After I had hung up, I was grateful that I had answered that phone call, and not one of my children. If I was not home and they had received a phone call like that, telling them that their parents were in an automobile accident and were in the hospital, -what trauma, fear and panic they would have gone into.  -Forget now, about the phone bill I'd be paying, that doesn' t compare to the trauma it would have caused my kids. It would be unforgivable to put them through something like that. I feel bad for all the other kids who have answered phone calls like this.

AT&T offers the following to warn the public about the 72# telephone scam:

"If you receive a call seeking assistance and asking you to dial numbers, be very leery. Educate family members not to accept collect calls from someone they don't know and not to follow instructions given by a caller they are unfamiliar with.

If an AT&T residential customer believes that they have been a victim to the 72# scam, they should first dial 73# on their telephone to deactivate the call forwarding feature.

If an AT&T residential customer feels like they have been victim of a phone scam, they should contact a AT&T customer service representative. Customers of other local telephone providers should call their respective customer service numbers."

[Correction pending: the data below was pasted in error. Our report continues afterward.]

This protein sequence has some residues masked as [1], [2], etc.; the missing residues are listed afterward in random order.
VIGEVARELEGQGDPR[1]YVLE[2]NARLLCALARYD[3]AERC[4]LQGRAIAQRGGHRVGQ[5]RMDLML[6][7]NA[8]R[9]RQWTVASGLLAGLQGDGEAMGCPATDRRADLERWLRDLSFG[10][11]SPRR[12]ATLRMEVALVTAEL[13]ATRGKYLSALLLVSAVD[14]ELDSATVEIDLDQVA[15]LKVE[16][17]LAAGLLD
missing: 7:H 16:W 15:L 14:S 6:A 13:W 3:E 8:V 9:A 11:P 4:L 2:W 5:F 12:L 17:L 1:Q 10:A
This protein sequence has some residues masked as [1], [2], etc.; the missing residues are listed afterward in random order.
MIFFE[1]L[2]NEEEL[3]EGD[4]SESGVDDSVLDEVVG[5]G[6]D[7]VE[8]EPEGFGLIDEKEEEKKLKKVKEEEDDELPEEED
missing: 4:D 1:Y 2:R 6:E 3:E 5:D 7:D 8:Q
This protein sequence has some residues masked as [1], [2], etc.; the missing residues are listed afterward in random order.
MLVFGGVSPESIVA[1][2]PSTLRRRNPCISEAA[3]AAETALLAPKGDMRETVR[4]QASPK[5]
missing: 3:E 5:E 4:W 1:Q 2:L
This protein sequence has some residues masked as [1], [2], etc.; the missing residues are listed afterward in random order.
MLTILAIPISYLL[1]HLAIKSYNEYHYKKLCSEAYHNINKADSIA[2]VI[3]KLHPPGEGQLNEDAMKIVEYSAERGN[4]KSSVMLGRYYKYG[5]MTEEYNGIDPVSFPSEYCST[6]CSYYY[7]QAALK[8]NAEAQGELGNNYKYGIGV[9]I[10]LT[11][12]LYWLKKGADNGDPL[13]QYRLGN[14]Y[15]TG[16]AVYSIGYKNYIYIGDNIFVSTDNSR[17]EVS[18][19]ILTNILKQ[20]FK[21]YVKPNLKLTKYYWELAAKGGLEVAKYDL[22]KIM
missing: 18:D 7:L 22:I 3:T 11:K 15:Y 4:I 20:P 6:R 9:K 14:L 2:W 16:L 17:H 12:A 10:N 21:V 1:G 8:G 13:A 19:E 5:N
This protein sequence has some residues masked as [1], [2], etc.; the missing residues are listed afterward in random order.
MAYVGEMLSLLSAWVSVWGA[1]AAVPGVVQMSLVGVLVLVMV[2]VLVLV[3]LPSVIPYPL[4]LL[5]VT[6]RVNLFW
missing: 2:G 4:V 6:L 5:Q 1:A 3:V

Anyone have any other scams that we should all be aware of?  Please check them first on places like Snopes.com before passing on.  You could be helping someone just like me, and I am grateful to whoever sent me that email years ago.  

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I just remembered another scam...

Always make sure when paying by credit card, that when you give the card to be swiped by the cashier, that you CHECK your card when he/she hands it back. I have heard of scams, where cashiers have a set of old expired cards from different companies: MasterCard, Visa, AmEx, etc... and when they take your card, and you are not watching, maybe you are scrambling around in your purse or wallet, or taking the new bag of your purchases off the counter, they take your card and hand you back an old expired card of someone else's.

Most people don't look, and just take the card handed to them, and stick it back in their wallet.

ALWAYS make sure, when you get your card back, that you check to see that YOUR name is on the card, and that it is not a replaced, stolen, old, card of someone else's.